Joanna Jȩdrzejczyk Praises UFC For Advancing Female Fighters

"They don’t want us to just look good in the Octagon. They want us to fight."

Just four years ago, Ultimate Fighting Championship president Dana White declared to a gaggle of TMZ cameras that he'd "never" include women in his mixed martial arts league. This weekend, in Melbourne, Australia, over 70,000 UFC fans will pour into Ethiad Stadium to watch four female fighters headline and co-headline UFC 193 -- a first for White and UFC. Eleven fights between male fighters are on the card for Saturday night, but the main attraction will be Ronda Rousey's bantamweight title defense and Joanna Jȩdrzejczyk's strawweight title defense.

Much of the pre-fight hype has focused on Rousey, who's arguably the biggest star in fight sports today. Pegging her bout against Holly Holm as the main event is a no-brainer. But to grow UFC's female fighter base, White knows that more stars are needed outside of Rousey's vacuum. Jȩdrzejczyk , UFC 193's co-headliner, was lauded as a "fighter's fighter" by White in July and is seemingly UFC's next pick to rocket to Rousey's level. 

Hailing from Poland, Jȩdrzejczyk (10-0 MMA, 4-0 UFC) sat down with The Huffington Post at a hotel in midtown Manhattan to discuss UFC's treatment of female fighters, Rousey's impact on the sport and how she plans on remaining an undefeated champion come Saturday. 

We’re so, so high up in this hotel suite right now. Looking out at this view of Manhattan, coming from Poland, what does it mean to you to see New York City like this?
When I was a little girl, I was dreaming about a trip to New York. I’ve fought in other places in America, but I’m very happy here. I love America so much. I’m thinking about my life here. They say that if you follow your dreams, if you fight, if you prepare good and work hard, you deserve this beautiful view.

You’re a relatively new face in the American MMA scene. What was your experience as a fighter in Europe like?
I was doing muay thai for 10 years. I started with MMA at the end of 2011. I started competing in 2012, so I did MMA for three years. I had a good transition from muay thai. I was a six-time muay thai world champion and six-time European champion. I did almost 100 fights in muay thai, and a few in kickboxing and boxing.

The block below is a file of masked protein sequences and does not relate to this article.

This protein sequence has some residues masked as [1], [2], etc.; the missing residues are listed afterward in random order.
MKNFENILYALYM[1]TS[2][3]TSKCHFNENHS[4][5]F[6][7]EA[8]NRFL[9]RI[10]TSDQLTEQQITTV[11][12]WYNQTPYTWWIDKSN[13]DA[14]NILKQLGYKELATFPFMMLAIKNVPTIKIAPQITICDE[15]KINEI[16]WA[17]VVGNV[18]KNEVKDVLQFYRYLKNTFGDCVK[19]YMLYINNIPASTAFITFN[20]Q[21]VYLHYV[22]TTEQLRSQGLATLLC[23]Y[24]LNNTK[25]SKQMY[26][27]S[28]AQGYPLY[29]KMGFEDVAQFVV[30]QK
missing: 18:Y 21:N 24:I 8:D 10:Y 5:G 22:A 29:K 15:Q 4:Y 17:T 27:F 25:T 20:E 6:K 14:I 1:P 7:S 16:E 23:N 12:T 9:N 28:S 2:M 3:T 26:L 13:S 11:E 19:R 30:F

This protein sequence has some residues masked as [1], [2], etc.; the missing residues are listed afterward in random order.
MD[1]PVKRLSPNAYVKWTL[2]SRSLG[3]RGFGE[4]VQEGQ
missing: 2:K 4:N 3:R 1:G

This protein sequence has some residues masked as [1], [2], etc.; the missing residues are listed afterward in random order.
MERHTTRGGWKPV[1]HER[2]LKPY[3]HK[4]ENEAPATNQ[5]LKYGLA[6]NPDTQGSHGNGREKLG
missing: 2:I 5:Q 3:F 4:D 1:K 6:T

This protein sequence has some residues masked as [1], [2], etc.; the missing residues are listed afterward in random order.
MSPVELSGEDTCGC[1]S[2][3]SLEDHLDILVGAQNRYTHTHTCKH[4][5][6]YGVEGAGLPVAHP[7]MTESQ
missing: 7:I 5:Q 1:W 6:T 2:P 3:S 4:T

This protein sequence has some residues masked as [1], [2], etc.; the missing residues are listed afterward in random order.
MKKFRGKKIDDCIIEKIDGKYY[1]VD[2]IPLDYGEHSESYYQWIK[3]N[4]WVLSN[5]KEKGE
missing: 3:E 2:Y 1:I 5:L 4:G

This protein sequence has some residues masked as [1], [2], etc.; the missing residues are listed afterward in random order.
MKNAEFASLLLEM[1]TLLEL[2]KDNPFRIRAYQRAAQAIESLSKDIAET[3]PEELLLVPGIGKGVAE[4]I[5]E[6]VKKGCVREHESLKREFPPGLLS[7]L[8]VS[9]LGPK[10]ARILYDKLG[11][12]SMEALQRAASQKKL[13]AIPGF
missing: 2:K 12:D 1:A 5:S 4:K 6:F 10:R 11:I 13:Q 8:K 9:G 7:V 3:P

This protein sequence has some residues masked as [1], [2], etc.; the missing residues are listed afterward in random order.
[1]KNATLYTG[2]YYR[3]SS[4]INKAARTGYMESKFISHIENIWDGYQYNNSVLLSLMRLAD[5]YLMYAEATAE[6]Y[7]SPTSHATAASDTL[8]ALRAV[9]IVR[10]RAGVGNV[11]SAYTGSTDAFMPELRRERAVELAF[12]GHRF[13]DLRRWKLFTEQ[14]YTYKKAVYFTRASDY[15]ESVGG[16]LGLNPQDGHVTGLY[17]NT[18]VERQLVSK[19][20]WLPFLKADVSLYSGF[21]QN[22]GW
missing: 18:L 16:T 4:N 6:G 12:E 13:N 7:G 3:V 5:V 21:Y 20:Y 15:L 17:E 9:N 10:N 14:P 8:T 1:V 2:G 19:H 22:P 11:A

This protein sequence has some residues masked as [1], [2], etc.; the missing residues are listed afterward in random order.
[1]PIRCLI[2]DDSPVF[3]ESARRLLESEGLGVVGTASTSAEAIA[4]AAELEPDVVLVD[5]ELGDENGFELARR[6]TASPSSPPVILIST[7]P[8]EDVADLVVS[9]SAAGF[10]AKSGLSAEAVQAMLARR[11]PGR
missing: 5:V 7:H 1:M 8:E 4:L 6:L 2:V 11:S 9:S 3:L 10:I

I chose MMA because this sport is growing up so fast. There’s so much space for ladies, and for us, as good female fighters. That’s why I turned to MMA. After a few fights, I became a UFC fighter and had my debut in July in 2014. After two fights I became a challenger, after three fights I became a champion. I’m very happy, because in 15 or 16 months, it’s going to be my fifth fight for UFC and second title defense. Three title fights in one year -- it’s a pretty big deal for me. I’m very happy, because the dream came true.

I became a fighter, I became a champion, and now I’m part of UFC. I’m popular and more famous, but on the sports side, now I know I can save some money, because they’re treating very good. If you give 100 percent, UFC will give you 200 percent back. It’s very important, because when I fought before I was a UFC fighter, I couldn’t get some good money, so a few times I wanted to quit with the sport. I survived and that’s why I’m here.

You noted how good UFC has been to female fighters and athletes. Can you expand on that?
Three years ago, [Dana White] said he didn’t want to have female fighters at all. But now he’s very happy with us. He did the strawweight division last year, so probably in the future we’ll have other divisions as well. They trust in us and they see that we, female fighters, we can fight very good and sell out 75,000 person stadiums. It’s meant a lot. UFC is growing so fast and we are famous everywhere. They have shows every weekend and almost on every card, there’s a female fight.